Before the excavations began which revealed the size of the ancient city, the columns of the temple were all that could be seen and this was the only sign to archaeologists that there might be other ruins in the area.

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Corinth was partially destroyed by the Romans in 146 BC, but it was rebuilt in 44 BC as a Roman city under Julius Caesar. Corinth was the capital of Roman Greece and prospered more than ever before and may have had as many as 800,000 inhabitants by the time the Apostle Paul visited Corinth in the 50s AD.

He later wrote two letters to the Christian community at Corinth (Corinthians books 1 & 2 in the New Testament). Paul lived in Corinth for 18 months working as a tentmaker and converted many Jews and pagans to Christianity, he also wrote his Epistle to the Romans in Corinth.

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During Alaric's invasion of Greece in 395-396, he destroyed Corinth and sold many of its citizens into slavery. Corinth remained inhabited for many centuries through successive invasions, destructions and plagues.In 856, an earthquake in Corinth killed an estimated 45,000 people.

The Glauke Fountain - according to the Greek traveler Pausanias, Glauke, Jason's second wife, also known as Creusa, threw herself into the water to obtain relief from a poisoned dress sent to her by the vengeful Medea.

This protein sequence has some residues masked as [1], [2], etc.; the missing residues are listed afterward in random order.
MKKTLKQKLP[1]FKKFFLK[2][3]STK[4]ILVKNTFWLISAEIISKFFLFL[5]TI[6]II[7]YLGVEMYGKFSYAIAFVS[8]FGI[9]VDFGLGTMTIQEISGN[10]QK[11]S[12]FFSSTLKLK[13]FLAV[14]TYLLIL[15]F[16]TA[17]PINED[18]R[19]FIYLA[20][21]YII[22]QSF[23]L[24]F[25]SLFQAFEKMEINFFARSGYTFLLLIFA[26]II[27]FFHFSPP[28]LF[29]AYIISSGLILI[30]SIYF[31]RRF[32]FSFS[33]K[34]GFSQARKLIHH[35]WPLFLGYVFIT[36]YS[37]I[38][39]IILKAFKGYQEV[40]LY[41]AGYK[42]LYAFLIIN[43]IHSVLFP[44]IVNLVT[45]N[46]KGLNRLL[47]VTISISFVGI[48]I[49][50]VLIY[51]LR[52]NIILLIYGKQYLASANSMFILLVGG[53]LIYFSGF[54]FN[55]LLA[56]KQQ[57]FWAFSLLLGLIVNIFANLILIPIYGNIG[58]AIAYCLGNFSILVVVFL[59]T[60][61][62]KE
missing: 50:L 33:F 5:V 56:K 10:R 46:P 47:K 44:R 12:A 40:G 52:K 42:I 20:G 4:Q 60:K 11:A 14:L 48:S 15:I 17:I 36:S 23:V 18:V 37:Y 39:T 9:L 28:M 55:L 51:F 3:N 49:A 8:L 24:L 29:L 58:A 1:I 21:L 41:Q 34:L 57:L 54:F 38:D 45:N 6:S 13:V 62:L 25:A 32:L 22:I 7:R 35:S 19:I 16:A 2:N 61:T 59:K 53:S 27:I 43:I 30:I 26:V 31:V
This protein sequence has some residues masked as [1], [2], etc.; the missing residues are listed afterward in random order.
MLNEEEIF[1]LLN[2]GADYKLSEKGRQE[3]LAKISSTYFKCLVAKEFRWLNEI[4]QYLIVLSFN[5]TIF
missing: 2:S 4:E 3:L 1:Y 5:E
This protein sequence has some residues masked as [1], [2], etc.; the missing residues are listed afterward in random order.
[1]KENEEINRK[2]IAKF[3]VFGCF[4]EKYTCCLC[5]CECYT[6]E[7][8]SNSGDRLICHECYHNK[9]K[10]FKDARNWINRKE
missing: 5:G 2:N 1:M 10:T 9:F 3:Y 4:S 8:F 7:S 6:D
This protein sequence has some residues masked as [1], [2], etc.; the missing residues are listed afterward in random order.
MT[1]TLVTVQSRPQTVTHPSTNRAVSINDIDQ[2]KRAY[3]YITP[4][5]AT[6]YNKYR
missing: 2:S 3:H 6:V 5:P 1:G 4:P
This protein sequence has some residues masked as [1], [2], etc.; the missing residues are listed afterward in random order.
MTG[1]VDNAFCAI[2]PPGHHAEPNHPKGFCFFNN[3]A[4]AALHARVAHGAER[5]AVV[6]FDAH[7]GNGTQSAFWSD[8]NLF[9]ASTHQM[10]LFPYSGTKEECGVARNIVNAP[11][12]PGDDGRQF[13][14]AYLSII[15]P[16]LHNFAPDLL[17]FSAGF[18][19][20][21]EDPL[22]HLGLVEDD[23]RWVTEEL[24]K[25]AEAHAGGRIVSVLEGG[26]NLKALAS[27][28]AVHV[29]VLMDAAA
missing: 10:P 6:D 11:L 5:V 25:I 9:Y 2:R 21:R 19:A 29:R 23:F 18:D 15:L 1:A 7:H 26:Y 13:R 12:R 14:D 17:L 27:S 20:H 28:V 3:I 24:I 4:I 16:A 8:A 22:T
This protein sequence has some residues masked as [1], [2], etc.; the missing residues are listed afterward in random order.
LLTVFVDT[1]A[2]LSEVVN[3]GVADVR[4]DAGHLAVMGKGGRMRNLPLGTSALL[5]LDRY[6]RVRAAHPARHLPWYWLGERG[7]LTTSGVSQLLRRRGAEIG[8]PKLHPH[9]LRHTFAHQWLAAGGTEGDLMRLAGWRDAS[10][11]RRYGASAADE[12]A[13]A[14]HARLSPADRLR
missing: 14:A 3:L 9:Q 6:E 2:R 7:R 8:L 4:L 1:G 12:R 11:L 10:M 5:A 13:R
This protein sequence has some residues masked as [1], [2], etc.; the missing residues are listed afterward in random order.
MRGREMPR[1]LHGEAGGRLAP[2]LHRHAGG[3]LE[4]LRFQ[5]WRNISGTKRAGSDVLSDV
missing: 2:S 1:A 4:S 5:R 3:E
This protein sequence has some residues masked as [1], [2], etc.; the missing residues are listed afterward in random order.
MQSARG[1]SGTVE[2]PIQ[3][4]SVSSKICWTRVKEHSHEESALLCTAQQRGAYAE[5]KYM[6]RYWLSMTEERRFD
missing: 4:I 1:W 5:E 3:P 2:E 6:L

In the south, the agora is bordered by the 154 m long Stoa, which was built by Philip II of Macedonia after 338 BCE as a guest house for the deputies of the Corinthian Confederation. At the back of it there were numerous shops.

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The ruins of ancient Corinth are spread around the base of the rock of Acrocorinth, which forms a natural acropolis for the city. Most of the surviving buildings are Roman rather than Greek and the majority of the city has been destroyed by recurring earthquakes over the centuries.

Archaeological excavations of the area by the American School of Classical Studies in 1896, are still continuing today and have found the agora, temples, fountains, shops, porticoes, baths and various other monuments. The finds are exhibited in the on-site Archaeological Museum of Ancient Corinth.

In the north of the agora, an elaborately decorated arched gateway of the 1st century CE formed the beginning of the magnificent Lechaion Street, which was preserved in its original state until the 10th century.

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The wonderful ruins of the Peirene Fountain, the major source of water for Corinth, can be seen in the Roman Forum. It was an ornate building that was a meeting place for Corinthians.

The Romans were very keen on fountains and running water, so they made a number of additions to the fountain, leaving the original Greek part at the back. They added the collonade in front of the arches, as well as a rectangular basin and three niches. Most of this was done in the 2C AD by Herodes Atticus. There are six stone arches and a series of underground resevoirs.